When patriarchal religious institutions are dominant in the mainstream, women’s religious leadership is necessarily exercised on the margins of society in unconventional religions. Women have founded new religions, and women in NRMs have been acknowledged as being prophets, messiahs, theologians, and philosophers. For instance, Mother Ann Lee (1736–1784), who in the late eighteenth century founded the Shakers—which promoted women’s liberation through men and women living together in celibate communities—was regarded by the Shakers as the “Second Appearing of Christ in female form.” Helena P. Blavatsky (1831–1891), an unconventional Russian world traveler, articulated the philosophical basis for Theosophy and claimed to be in touch with enlightened masters via psychic means. Mary Baker Eddy (1821–1910) received a healing and revelation that led her to write her magnum opus, Science and Health, With Key to the Scriptures (1875) and found the Church of Christ, Scientist.
Scholar Mary Farrell Bednarowski (1980) has pointed out that NRMs founded by women or that have women as leaders often develop a view of God that either promotes a divine feminine, perhaps balanced with a divine masculine aspect of God, or sees the ultimate reality as impersonal.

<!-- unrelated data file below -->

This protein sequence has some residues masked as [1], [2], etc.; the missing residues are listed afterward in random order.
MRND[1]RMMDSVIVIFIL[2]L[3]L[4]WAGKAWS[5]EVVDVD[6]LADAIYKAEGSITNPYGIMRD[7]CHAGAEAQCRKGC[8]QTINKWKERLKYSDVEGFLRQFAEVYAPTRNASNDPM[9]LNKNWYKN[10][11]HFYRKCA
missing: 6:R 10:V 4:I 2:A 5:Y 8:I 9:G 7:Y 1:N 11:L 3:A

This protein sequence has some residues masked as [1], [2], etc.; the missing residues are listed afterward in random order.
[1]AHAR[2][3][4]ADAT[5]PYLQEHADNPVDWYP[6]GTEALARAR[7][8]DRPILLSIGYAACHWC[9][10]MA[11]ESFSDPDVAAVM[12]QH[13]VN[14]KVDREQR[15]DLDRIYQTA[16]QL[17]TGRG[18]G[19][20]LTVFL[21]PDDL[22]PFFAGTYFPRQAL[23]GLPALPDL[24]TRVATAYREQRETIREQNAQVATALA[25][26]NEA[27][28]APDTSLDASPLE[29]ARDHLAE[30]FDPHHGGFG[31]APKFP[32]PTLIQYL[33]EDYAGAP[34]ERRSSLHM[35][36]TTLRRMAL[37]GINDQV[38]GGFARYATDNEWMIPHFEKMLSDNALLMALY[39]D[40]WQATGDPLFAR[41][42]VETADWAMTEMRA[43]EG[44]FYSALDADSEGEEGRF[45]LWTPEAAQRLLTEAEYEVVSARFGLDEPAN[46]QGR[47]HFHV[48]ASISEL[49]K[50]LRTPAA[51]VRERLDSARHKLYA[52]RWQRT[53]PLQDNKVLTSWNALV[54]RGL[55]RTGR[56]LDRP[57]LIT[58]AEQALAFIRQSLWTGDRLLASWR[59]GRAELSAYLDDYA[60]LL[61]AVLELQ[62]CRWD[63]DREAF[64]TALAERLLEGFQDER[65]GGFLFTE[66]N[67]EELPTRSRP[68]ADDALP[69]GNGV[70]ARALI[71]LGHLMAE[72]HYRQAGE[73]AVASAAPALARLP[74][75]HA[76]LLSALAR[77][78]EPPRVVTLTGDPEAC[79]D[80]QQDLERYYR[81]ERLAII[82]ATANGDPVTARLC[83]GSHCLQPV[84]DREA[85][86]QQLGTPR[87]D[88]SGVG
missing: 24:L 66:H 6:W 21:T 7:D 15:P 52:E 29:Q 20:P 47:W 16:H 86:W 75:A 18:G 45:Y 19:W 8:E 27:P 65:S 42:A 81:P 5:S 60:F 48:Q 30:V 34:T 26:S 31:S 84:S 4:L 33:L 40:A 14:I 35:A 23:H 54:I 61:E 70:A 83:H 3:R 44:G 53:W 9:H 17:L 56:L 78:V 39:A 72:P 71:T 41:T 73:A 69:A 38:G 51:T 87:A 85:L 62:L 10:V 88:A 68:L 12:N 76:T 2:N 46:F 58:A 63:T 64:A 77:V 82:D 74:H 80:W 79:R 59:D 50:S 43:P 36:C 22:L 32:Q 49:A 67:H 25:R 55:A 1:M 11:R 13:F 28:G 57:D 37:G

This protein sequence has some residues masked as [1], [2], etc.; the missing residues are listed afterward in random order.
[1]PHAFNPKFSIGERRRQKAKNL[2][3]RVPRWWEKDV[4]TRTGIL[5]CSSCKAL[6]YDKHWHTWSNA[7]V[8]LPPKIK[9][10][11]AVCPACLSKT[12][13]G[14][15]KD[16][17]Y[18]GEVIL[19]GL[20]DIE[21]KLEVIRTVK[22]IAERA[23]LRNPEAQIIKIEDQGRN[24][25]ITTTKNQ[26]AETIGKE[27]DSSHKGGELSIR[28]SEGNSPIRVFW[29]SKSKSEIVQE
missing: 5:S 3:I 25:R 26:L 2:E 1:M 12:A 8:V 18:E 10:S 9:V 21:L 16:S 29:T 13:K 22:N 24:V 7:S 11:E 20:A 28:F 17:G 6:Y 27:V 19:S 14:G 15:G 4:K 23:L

Children in New Religions
Children are a highly sensitive topic with respect to NRMs, and the scholarly study of children in NRMs is just beginning. Children in NRMs are often the subjects of custody battles between the parent who is a member and the parent who is not a member or who has left the group. People in mainstream society often fear for the welfare of children in NRMs because of their unorthodox practices and beliefs. Under these circumstances, exaggerated allegations are often made about the treatment of children in NRMs. Sometimes there is a real basis for these concerns, but often there is not. For instance, authorities have seized children from two alternative Christian groups, the Twelve Tribes and The Family, only to have to return them later when no evidence of abuse could be produced. On the other hand, the leader of the Nuwaubian Nation of Moors was convicted in 2004 for sexually abusing children, and the International Society for Krishna Consciousness in the late 1990s and early 2000s had to confront the damage caused by abuse of children placed in ISKCON boarding schools. The highly publicized pedophilia scandal in the Roman Catholic Church in the early 2000s reminds us that abuse of children can occur in mainstream religions and not only in the unconventional ones.